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Cost of non-Europe in robotics and artificial intelligence

12-06-2019

Robotics is a wide and multi-faceted domain, which crosses boundaries between many economics sectors and legal disciplines. The perception of a need for some kind of Europe-wide legal framework to accompany the development of robotic and artificial intelligence (AI) technologies is growing. A harmonised EU regulatory framework concerning specifically liability and insurance regarding robotics and AI could provide greater legal certainty and promote trust. It could also stimulate greater research ...

Robotics is a wide and multi-faceted domain, which crosses boundaries between many economics sectors and legal disciplines. The perception of a need for some kind of Europe-wide legal framework to accompany the development of robotic and artificial intelligence (AI) technologies is growing. A harmonised EU regulatory framework concerning specifically liability and insurance regarding robotics and AI could provide greater legal certainty and promote trust. It could also stimulate greater research and development activity by producers and increase the speed of uptake of these two new emerging technologies by consumers, resulting in a possible positive impact in terms of GDP. Research suggests that, by 2030, EU GDP could be 0.04 % higher than it would otherwise be under the current regulatory framework.

Külső szerző

This study has been written by Bob Martens and Jorren Garrez of DLA Piper UK LLP and Cambridge Econometrics at the request of the European Added Value Unit within the Directorate-General for Parliamentary Research Services (EPRS) of the European Parliament.

Artificial intelligence in transport: Current and future developments, opportunities and challenges

27-03-2019

Artificial intelligence is changing the transport sector. From helping cars, trains, ships and aeroplanes to function autonomously, to making traffic flows smoother, it is already applied in numerous transport fields. Beyond making our lives easier, it can help to make all transport modes safer, cleaner, smarter and more efficient. Artificial intelligence-led autonomous transport could for instance help to reduce the human errors that are involved in many traffic accidents. However, with these opportunities ...

Artificial intelligence is changing the transport sector. From helping cars, trains, ships and aeroplanes to function autonomously, to making traffic flows smoother, it is already applied in numerous transport fields. Beyond making our lives easier, it can help to make all transport modes safer, cleaner, smarter and more efficient. Artificial intelligence-led autonomous transport could for instance help to reduce the human errors that are involved in many traffic accidents. However, with these opportunities come real challenges, including unintended consequences and misuse such as cyber-attacks and biased decisions about transport. There are also ramifications for employment, and ethical questions regarding liability for the decisions taken by artificial intelligence in the place of humans. The EU is taking steps to adapt its regulatory framework to these developments, so that it supports innovation while at the same time ensuring respect for fundamental values and rights. The measures already taken include general strategies on artificial intelligence and rules that support the technologies enabling the application of artificial intelligence in transport. In addition, the EU provides financial support, in particular for research.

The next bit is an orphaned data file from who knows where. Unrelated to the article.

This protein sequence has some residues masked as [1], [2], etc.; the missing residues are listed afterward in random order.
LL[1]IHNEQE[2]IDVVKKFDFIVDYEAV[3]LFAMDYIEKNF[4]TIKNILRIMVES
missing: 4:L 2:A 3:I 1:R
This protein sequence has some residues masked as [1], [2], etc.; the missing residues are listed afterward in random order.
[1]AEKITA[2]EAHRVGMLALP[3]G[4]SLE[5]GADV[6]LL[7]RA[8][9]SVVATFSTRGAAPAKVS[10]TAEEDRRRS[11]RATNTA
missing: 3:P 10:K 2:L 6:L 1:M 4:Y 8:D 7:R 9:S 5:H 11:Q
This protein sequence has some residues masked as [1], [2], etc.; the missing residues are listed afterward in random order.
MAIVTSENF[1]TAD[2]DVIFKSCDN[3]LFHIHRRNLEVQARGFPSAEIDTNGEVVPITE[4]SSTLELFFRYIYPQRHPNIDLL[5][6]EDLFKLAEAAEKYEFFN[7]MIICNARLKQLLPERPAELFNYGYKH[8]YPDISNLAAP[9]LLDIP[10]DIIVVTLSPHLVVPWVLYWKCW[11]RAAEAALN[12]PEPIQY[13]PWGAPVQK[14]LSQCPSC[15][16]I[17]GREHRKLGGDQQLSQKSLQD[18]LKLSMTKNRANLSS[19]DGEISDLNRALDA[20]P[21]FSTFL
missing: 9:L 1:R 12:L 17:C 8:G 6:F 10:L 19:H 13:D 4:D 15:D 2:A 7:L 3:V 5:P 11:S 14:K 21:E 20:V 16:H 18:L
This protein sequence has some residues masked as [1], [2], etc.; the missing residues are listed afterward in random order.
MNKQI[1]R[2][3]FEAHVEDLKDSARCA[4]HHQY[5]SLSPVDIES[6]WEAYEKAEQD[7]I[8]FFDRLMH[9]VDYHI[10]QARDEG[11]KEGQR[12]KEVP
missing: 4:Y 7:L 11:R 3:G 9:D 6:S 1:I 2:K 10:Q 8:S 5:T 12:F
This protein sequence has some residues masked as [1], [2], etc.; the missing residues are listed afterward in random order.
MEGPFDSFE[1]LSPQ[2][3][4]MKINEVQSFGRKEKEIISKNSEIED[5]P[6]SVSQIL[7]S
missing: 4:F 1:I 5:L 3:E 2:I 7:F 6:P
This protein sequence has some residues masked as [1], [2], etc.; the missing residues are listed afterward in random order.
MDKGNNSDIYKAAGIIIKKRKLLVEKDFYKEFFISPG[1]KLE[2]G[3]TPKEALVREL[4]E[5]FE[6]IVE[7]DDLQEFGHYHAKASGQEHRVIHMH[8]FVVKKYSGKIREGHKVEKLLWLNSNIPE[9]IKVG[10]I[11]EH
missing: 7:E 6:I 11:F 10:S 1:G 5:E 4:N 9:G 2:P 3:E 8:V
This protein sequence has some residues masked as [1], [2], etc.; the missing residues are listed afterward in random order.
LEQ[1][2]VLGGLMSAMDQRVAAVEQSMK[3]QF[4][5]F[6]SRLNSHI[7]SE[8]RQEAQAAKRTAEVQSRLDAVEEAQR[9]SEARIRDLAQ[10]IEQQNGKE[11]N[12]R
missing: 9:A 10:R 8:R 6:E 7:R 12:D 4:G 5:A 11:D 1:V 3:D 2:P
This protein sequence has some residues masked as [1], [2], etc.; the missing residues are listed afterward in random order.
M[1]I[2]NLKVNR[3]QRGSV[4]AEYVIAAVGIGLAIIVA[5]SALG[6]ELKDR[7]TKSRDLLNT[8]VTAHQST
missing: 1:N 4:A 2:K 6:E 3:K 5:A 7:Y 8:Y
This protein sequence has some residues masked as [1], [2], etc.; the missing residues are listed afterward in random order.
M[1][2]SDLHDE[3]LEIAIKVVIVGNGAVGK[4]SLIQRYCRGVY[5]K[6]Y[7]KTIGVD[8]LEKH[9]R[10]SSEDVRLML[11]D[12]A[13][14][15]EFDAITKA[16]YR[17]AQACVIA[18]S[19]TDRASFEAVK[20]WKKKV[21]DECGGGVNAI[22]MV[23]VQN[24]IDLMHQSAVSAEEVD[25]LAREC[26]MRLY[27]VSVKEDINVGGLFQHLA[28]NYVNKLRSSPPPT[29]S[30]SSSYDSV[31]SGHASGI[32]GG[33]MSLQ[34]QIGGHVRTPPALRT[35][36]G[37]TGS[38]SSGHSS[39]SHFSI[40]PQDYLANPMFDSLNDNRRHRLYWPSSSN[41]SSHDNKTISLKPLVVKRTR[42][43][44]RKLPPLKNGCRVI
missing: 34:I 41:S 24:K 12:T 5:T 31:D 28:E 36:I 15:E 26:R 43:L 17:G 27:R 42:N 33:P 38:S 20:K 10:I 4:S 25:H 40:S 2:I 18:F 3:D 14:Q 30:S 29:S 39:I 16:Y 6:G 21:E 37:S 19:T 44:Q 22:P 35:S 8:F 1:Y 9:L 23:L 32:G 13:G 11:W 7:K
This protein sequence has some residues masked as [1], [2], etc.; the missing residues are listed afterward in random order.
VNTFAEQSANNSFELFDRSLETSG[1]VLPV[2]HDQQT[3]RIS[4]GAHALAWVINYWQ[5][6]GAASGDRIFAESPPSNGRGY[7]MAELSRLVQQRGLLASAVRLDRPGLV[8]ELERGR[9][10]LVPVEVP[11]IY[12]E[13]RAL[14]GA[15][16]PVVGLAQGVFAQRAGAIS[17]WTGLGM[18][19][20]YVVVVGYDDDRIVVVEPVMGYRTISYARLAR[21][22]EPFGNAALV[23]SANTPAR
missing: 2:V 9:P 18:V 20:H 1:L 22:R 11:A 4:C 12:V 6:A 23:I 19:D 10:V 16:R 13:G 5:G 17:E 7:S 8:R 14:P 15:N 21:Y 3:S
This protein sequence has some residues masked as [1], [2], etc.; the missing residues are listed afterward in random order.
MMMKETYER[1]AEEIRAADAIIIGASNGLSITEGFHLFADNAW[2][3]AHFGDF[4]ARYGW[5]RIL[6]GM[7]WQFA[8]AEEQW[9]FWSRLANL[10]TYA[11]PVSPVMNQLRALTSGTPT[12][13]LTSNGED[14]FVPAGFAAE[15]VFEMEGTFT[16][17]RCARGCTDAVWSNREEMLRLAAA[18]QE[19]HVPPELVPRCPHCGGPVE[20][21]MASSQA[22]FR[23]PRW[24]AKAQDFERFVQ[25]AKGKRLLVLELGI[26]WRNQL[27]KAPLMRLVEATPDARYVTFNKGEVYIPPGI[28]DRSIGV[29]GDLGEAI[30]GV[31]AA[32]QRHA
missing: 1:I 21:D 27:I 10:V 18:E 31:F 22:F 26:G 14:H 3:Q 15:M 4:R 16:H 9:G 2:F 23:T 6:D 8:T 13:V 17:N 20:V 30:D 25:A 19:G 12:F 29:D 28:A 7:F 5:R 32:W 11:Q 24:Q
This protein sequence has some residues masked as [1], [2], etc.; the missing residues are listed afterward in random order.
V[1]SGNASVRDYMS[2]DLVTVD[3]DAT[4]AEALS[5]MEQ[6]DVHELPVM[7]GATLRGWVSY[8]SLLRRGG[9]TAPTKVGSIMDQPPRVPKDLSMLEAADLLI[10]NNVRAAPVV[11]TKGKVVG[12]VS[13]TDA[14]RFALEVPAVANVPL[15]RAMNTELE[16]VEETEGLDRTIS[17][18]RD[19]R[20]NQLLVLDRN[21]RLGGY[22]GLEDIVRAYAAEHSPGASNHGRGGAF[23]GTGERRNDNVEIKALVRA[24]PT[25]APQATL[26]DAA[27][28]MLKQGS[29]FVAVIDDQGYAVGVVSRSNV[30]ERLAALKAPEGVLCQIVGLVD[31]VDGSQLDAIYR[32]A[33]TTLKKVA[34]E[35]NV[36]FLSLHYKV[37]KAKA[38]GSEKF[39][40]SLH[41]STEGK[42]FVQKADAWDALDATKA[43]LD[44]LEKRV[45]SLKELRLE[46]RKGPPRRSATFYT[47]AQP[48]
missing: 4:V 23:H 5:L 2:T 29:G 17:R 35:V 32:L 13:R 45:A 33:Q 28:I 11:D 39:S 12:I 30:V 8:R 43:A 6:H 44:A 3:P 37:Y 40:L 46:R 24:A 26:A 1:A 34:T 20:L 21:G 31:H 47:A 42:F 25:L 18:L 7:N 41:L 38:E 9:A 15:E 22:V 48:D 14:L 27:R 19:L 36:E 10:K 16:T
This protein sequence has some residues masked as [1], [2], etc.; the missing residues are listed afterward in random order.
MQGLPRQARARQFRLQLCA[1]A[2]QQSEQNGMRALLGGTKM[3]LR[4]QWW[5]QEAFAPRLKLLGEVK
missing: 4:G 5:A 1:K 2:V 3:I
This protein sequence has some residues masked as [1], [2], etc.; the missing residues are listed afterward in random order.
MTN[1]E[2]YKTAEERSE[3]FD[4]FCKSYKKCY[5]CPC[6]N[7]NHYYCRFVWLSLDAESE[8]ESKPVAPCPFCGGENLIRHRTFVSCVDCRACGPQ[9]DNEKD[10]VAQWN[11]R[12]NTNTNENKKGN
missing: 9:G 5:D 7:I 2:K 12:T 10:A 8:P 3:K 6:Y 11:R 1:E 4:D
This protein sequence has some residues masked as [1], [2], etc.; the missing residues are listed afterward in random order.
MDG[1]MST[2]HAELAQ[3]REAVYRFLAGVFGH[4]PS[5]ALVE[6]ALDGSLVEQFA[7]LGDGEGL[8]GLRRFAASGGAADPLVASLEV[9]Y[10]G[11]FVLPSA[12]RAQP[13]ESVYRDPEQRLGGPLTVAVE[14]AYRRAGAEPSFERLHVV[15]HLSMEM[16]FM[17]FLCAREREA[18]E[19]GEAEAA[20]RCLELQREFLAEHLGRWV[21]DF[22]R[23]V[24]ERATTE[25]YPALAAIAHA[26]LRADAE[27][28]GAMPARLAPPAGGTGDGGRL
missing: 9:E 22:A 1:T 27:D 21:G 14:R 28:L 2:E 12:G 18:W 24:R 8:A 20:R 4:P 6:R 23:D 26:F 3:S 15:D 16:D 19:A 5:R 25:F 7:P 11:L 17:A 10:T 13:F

Robots in healthcare: a solution or a problem?

15-03-2019

This report summarises the presentations and discussions of a workshop on the use of robots and AI in healthcare, held at the European Parliament in Brussels on Tuesday 19 February 2019. The aim of the workshop was to provide background information and advice for Members of the ENVI Committee on the status and prospects of applying robotic and artificial intelligence (AI) based technologies in healthcare. The first part of the workshop focused on the practical application of AI and robots in healthcare ...